Describe the primary problem(s) that your project is addressing.
<li><b>Socio-Economic Segregation:</b> Many local private schools cater only to affluent students; other, especially charitable & government schools, segregate and serve only the "poorest of the poor." At Shepherds Junior, all children work and play together, learn from one another's diverse backgrounds and circumstances, and have equal access to a great education.
<li><b>Inadequate Early Childhood Education:</b> Educational facilities for pre-primary aged children are extremely limited, and we have found that students who attend pre-primary school seem to perform substantively better than their peers who did not attend preschool.
<li><b>Difficult Transition to Secondary School:</b> As mentioned, government primary schools are normally taught in Swahili, while secondary school is taught exclusively in English, making the transition to secondary school very difficult. While we continue formal Swahili lessons throughout primary school, our school is otherwise taught entirely in English.<br>
<li><b>Loss of Cultural Identity:</b> Some, though certainly not all, local schools, are internationally-led and seem to focus on importing curricula and educational standards from other cultures. In some instances, this may result in the loss or de-emphasis of important aspects of our local, shared cultural mores and heritage.
<li><b>Over-Emphasis on Rote Memorization:</b> Over-emphasis on rote memorization for basic math and language skills may result in the under-development of important critical thinking skills for local students. While this is certainly an area in which our school may further improve, by including discussion of social issues and responsibility in our curriculum, we are beginning to encourage our students to move beyond memorization to develop leadership skills that will enable them to address the issues that impact their lives and our community.
<li><b>Connectivity Gap:</b> Web access in East Africa is notoriously limited, meaning that students in Tanzania have a disadvantage in mastering the tools and technologies that could serve them in learning and future careers. By incorporating technology into our curriculum, we hope to bridge this global gap, and to connect our students with their peers across the globe.
<li><b>Culture of Dependency:</b> By nurturing the seeds of entrepreneurship in even primary school students, and by demonstrating, through the role models of our school's founder, local teachers and our active, engaged parents committee, that local people have the power to lead our community, we implicitly combat a pervasive, insidious sense, propagated from years of colonialism, that Africans must depend on foreigners for resources and leadership.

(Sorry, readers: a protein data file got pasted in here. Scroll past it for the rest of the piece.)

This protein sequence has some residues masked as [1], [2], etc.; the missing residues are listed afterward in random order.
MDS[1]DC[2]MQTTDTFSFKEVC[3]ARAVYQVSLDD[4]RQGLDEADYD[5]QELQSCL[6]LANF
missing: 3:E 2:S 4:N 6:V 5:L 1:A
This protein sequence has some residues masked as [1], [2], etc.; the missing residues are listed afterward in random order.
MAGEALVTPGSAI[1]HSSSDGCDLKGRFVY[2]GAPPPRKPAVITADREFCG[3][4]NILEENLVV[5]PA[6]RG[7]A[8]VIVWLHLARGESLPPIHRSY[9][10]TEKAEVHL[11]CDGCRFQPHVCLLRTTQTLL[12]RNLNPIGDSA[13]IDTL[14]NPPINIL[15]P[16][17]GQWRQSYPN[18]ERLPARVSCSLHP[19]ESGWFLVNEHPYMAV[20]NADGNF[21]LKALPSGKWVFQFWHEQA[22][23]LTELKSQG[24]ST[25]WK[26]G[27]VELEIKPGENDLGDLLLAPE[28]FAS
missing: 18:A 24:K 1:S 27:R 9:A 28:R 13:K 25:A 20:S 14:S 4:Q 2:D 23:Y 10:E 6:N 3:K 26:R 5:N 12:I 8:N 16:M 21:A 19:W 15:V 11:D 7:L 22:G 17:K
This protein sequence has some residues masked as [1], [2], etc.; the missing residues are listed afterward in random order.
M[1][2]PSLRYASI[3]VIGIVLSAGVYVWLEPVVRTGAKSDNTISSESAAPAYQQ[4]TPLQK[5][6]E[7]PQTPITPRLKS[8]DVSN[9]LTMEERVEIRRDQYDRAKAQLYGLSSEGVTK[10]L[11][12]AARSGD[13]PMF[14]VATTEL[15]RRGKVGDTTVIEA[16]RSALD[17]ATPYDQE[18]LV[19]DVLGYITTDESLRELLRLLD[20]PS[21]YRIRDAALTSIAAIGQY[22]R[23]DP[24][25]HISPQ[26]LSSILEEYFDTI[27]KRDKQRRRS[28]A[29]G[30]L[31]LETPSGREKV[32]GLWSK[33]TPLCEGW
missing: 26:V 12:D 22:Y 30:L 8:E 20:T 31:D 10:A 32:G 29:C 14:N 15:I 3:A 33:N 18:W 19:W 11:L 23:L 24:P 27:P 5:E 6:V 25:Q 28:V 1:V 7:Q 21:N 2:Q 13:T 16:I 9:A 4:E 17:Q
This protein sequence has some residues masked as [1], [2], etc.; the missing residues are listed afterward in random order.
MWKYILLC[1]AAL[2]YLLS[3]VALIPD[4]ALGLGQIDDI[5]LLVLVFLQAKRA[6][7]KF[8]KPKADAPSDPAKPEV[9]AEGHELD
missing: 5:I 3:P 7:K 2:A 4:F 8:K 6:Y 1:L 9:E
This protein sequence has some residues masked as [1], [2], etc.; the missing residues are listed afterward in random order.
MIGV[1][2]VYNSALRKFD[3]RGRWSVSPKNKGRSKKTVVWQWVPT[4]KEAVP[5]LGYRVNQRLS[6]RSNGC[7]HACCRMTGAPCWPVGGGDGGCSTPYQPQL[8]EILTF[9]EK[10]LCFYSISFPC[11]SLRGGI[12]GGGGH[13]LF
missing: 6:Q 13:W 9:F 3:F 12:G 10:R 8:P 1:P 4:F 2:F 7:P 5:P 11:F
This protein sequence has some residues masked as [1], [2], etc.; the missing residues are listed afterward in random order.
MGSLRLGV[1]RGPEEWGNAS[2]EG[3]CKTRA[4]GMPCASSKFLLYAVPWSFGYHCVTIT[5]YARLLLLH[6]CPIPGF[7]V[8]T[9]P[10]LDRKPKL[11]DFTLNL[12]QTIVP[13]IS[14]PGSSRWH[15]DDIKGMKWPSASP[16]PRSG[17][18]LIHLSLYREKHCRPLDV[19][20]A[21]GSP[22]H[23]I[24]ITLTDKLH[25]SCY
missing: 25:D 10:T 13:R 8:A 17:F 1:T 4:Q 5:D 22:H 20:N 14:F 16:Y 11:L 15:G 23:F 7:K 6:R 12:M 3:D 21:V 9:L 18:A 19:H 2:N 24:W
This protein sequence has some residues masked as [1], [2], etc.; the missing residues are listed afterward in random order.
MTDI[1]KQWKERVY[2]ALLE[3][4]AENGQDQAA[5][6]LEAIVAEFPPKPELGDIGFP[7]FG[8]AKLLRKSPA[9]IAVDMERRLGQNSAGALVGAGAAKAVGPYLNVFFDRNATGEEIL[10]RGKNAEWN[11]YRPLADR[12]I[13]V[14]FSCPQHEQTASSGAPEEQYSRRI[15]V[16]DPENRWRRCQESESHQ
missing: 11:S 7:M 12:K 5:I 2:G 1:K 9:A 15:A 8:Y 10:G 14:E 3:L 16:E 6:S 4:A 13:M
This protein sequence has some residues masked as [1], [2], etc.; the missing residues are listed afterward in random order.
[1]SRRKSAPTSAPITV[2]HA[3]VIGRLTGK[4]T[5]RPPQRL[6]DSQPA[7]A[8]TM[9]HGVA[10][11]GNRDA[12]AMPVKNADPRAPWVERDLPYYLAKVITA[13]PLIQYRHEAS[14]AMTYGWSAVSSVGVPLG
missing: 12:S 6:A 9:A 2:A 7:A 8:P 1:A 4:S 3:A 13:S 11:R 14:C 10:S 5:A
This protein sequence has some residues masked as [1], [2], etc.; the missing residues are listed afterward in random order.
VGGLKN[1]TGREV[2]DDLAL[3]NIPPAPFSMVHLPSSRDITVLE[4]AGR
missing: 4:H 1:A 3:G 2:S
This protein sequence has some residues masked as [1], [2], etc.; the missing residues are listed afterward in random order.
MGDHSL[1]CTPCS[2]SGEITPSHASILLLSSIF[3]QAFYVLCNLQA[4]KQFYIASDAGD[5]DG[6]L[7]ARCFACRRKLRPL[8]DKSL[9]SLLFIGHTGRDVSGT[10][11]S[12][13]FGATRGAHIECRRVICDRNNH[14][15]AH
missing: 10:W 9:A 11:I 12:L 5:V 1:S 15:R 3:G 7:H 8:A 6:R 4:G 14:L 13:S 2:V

<li><b>Limited Focus on Girls' Education:</b> Historically, education of young women has not been a priority for many local people. By designating at least 50% of our capacity for girls, we help to educate young women, who have been proven to use their education to build stronger, healthier families and communities.
<li><b>Poor Teacher Pay/Quality:</b> Teachers in our area, especially at government schools, are notoriously underpaid resulting in poor teacher quality. While we are still improving our own salaries, our teachers are paid enough to survive, and are deeply committed to their students' learning.
<li><b>Unsustainable NGO & Education Programs that rely exclusively on Sponsors/Donors:</b> Many schoolrooms and classrooms that operate without tuition fall into one of two traps: either they close due to lack of local commitment and resources or, by creating a model subsidized, sponsored and/or led entirely by foreigners, they cultivate a prolonged relationship of dependency in which students depend entirely on foreigners for basic needs. It is unclear what effect this may have on students' sense of independence and self-sufficiency over the long term.
<li><b>Limited Parental Involvement:</b> We have found that parental involvement leads to improved student achievement.
<li><b>Isolation & Exclusion from Global Conversations:</b> By collaborating with global partners, Shepherds Junior students are able to learn from and share with their peers across the globe, and we are able to share our learning with our peer social innovators and potential funders like you both in an effort to obtain funding and resources, of course, but perhaps more importantly to inform the way in which you invest in education and social change in Tanzania and throughout Africa.